Friday, August 11, 2000

Telecom firm moves to N. Ky.


State offered $5.4 million incentive

By Ken Alltucker
The Cincinnati Enquirer

        A Cincinnati-based telecommunications firm announced Thursday that it's relocating to an office park near the Cincinnati-Northern Kentucky International Airport, an expansion that will shift 400 jobs from Ohio to Kentucky.

        Interactive Marketing Technologies said the need for a larger, high-tech space and a $5.4 million incentive package offered by Kentucky attracted it to an office at Corporex Cos.' Circleport technology center in Erlanger. The company has 400 employees and plans to add 100 jobs when it moves by the end of the year.

        “We are really limited in the areas we can go to,” said Luke Domet, IMT's executive vice president and chief financial officer. “We need a place that can serve our large telecommunications needs.”

        The firm, which launched operations in the Queensgate area in 1995, simply outgrew its 30,000-square-foot office at 644 Linn St. The new office at the sprawling Circleport development is nearly four times as large.

        IMT has received preliminary approval for $5.4 million in corporate income and wage assessment tax credits over 10 years. The company will invest $18 million in its new facility and pay an average wage of $35,000, ac cording to Bryan Quinsey, vice president of Tri-County Economic Development Corp., a Northern Kentucky economic development group.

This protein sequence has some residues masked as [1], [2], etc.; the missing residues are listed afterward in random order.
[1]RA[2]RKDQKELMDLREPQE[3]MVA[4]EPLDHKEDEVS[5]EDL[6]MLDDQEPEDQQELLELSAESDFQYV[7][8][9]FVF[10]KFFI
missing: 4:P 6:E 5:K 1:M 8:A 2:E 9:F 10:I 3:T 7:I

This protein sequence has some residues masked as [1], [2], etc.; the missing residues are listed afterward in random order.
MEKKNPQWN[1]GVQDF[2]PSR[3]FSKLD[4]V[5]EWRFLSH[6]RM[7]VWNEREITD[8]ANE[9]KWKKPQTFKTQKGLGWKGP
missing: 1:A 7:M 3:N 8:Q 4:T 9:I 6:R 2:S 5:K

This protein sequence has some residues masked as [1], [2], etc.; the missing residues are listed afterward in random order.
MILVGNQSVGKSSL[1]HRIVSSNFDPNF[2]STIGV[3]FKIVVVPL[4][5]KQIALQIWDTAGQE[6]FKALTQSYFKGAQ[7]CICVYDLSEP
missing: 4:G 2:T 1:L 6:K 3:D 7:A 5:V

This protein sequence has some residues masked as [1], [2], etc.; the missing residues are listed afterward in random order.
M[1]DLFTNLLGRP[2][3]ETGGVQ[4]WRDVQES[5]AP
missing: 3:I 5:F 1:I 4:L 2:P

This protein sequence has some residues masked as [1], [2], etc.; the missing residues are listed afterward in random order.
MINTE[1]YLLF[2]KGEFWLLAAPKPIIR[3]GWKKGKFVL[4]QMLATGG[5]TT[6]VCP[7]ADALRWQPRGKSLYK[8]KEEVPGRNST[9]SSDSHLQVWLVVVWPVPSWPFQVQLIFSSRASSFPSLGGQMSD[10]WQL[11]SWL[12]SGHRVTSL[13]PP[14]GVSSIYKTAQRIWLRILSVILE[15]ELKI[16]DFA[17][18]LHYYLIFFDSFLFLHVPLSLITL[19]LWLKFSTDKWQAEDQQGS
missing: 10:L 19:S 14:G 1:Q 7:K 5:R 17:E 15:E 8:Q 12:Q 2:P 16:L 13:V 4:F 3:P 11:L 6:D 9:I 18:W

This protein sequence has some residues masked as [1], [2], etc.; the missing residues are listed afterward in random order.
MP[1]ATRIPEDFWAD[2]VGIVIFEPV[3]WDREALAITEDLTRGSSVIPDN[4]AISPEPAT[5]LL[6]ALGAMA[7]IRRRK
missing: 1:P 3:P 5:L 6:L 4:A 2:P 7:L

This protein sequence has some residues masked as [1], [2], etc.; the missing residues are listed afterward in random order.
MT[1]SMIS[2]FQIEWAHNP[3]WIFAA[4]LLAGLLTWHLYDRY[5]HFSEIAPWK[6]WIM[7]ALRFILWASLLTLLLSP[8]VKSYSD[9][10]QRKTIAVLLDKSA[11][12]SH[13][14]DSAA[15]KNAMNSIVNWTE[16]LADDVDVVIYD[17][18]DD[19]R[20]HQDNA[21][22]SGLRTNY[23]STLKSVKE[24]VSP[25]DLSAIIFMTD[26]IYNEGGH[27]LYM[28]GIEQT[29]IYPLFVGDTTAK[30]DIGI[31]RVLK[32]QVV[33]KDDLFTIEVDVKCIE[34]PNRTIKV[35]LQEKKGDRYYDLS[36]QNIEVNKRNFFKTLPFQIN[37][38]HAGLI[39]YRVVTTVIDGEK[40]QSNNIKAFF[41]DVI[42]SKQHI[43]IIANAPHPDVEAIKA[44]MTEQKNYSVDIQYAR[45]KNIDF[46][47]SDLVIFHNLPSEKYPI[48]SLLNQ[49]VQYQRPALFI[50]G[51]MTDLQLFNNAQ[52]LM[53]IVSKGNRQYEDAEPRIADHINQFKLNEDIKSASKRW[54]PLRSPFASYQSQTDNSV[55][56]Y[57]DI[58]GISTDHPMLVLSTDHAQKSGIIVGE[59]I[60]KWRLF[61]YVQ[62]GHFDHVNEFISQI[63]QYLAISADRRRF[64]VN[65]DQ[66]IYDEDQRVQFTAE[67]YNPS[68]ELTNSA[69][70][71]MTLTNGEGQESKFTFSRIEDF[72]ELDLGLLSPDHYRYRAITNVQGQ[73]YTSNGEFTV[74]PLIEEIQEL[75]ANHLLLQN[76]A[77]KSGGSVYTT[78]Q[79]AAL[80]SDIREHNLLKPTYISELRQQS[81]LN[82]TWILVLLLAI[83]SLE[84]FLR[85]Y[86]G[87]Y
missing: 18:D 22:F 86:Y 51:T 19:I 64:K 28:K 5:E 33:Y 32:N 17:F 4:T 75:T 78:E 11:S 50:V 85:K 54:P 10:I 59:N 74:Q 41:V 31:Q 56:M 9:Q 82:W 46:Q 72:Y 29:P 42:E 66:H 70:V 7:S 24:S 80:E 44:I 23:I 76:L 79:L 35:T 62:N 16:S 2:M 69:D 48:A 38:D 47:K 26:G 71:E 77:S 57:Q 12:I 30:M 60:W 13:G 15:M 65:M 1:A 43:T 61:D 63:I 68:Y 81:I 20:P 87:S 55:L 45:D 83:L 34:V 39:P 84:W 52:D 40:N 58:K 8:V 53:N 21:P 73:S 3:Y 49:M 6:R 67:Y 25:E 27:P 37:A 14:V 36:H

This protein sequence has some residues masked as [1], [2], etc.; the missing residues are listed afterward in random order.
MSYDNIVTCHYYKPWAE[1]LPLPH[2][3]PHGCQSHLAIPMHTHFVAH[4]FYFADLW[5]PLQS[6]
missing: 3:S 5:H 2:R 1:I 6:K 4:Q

Three of every four IMT jobs are customer service operators; other positions include technicians and management.

        The company offers multiple services such as phone card services, credit card processing and consumer recalls for large telecommunications companies and consumer goods manufacturers. Mr. Domet declined to name privately owned IMT's corporate customers.

        Mr. Quinsey said IMT contacted his agency about a possible relocation.

        "'They looked at the best from Kentucky and Ohio,” said Mr. Quinsey. “We gave them a proposal based on this site. I don't know what they (Cincinnati) offered.”

        Toni Selvey-Maddox, who heads Cincinnati's economic development department, was unaware that IMT planned to leave the city.

        “That doesn't mean another one of our development officers wasn't working on this,” she added.

        IMT is eligible for wage tax credits only if the employees live and work in Kentucky. That means IMT would have to hire Kentucky residents, or Ohio residents already employed by IMT would have to relocate to Kentucky in order for the company to get tax credits.

        It's the latest coup for Corporex's Circleport, a 650-acre development of industrial space, offices and hotels that already has snared more than 60 companies including Toyota and GE Capital IT Solutions.

       



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